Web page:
Oh Slash fans it has been a WHILE hasn’t it? Worry no more: the legendary …
Melbourne outfit Bury The Kings might have been silent for the better part of two years, but that hasn’t stopped the determination of this band to take whatever opportunities come their way by the throat.
With a savage new EP V set to drop May 18th, we took time out to chat to frontman Bailey Schembri about what motivated the themes behind the EP, what the band’s plans are for the year ahead and why the band dropped off the radar after their last tour two years ago.
HYSTERIA: There was a huge silence with the Bury The Kings. Now that your back, what’s your game plan?
Bailey: After our last release, we went into a slump after touring. We wanted to keep playing shows but we had mishaps with band members, and everything came to a halt. It took us ages to start picking up the pace and making music again. We wanted to make something brand new before we started getting back into action again.
What’s the current lineup then, and how did this form of the band come to be?
We have 3 members that have stuck it out since the beginning, but we found bass players and drummers are impossible because the good ones are all already in good, committed bands. We juggled through bassists and drummers, but we’ve got a bassist now which is great. We’ve been using a fill in drummer whenever we can. We had Raymond Martin for a bit playing for us, who is the vocalist of Wraith, but at the moment we don’t have any shows coming up so we haven’t got a drummer lined up as of yet. We all live in Melbourne so we want someone closer to home as well.
How has that Melbourne music scene helped Bury The Kings, and how has it changed since you were active two years ago?
It’s matured a lot. Plenty of locals have really grown, and we really wanted to do that as well, not having to many breakdowns or whatever. We wanted our own sound to fit in with all the creativity with the scene that’s going on at the moment. For a while our guitarist, who writes all the stuff, he wrote a bunch of skeletons, and then we came up with the idea of using the 5 stages of grief as a major theme, and incorporated those ideas into the writing aspect to see which song would fit in different stages. Scotty from Alpha Wolf produced, mixed and recorded the record which was super helpful for all of us. He also helped in the writing process which was great.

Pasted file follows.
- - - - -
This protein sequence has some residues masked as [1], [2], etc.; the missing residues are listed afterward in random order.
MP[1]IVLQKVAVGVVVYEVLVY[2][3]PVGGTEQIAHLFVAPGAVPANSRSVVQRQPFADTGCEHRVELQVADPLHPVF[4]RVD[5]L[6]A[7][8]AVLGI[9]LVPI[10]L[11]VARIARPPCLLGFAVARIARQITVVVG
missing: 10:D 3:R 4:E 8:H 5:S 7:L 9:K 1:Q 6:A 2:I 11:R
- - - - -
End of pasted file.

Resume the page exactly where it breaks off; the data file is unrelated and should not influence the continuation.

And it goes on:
Recently I’ve had some friends and family pass which really hit me emotionally, so writing something that relates to yourself really brings a new level to a song.
[ Bailey Schembri ]
I wanted to touch on that, because you can hear that abstract, a-tonal heaviness coming through these songs. How much influence did Scotty have here?
We’d have the complete tune recorded, but as we were going along he’d see parts of the song where he would suggest things to be a bit better than what it is. It was super easy working with him because he knew what to change in each song to make it a lot better than what it originally was, so we were super stoked with that.
Let’s go to Take Me With You, the first track from this forthcoming EP. Where was this when you took it into the studio, and what was the ‘behind the scenes’ experiences that influenced it?
That tune changed the most out of all the songs we took into the studio, and also turned out way better than we thought it was originally. It’s the first song really that we’ve had that clean vocals on it, which was so odd to write, and Scotty helped out with that. In the studio we threw around some different ideas on how to make it ‘massive’ sounding, so I think he really hit the nail on the head with that.
What made you decide to think about clean vocals this time around?
When hearing a specific part, you can really tell what stylistic changes it might need, but I steered away from cleans in the past because of self-doubt with singing live and being able to uphold the studio sound. This time though, I figured that if I kept having those self-doubting thoughts, I’d never get around to it, so I figured I may as well try now and see how it goes.
The ‘grief’ concept has been visited by a few bands now. What experiences informed that for you?
Recently I’ve had some friends and family pass which really hit me emotionally, so writing something that relates to yourself really brings a new level to a song. You can get a bigger connection with your fans as well if they can have a direct connection to that experience. Even in the most recent years there’s been guys in the band who have lost people, so we can all identify with it and it gets things off your chest getting those things out of your mind and into a tune.
How will such a theme effect you live?
It gives you such a clear head after writing it down, but it’s also nerve-wracking imagining performing such emotional songs to people. However, if the crowd can see the intention behind it all I think it’ll be great, and it’ll be cool for people to have stuff to listen to as well.
There’s also a theme of ‘Bargaining’ that runs really strongly here. Can you unpack that more?
Bargaining was the hardest one to write, because it’s really hard to portray that emotion without offering some kind of explanation. It’s more so the feeling of being able to bargain, because it’s lots of different emotions rather than just one. That’s where we came up with the idea of mixing the anger and depression stages a bit in order to articulate how people can feel with these kind of things.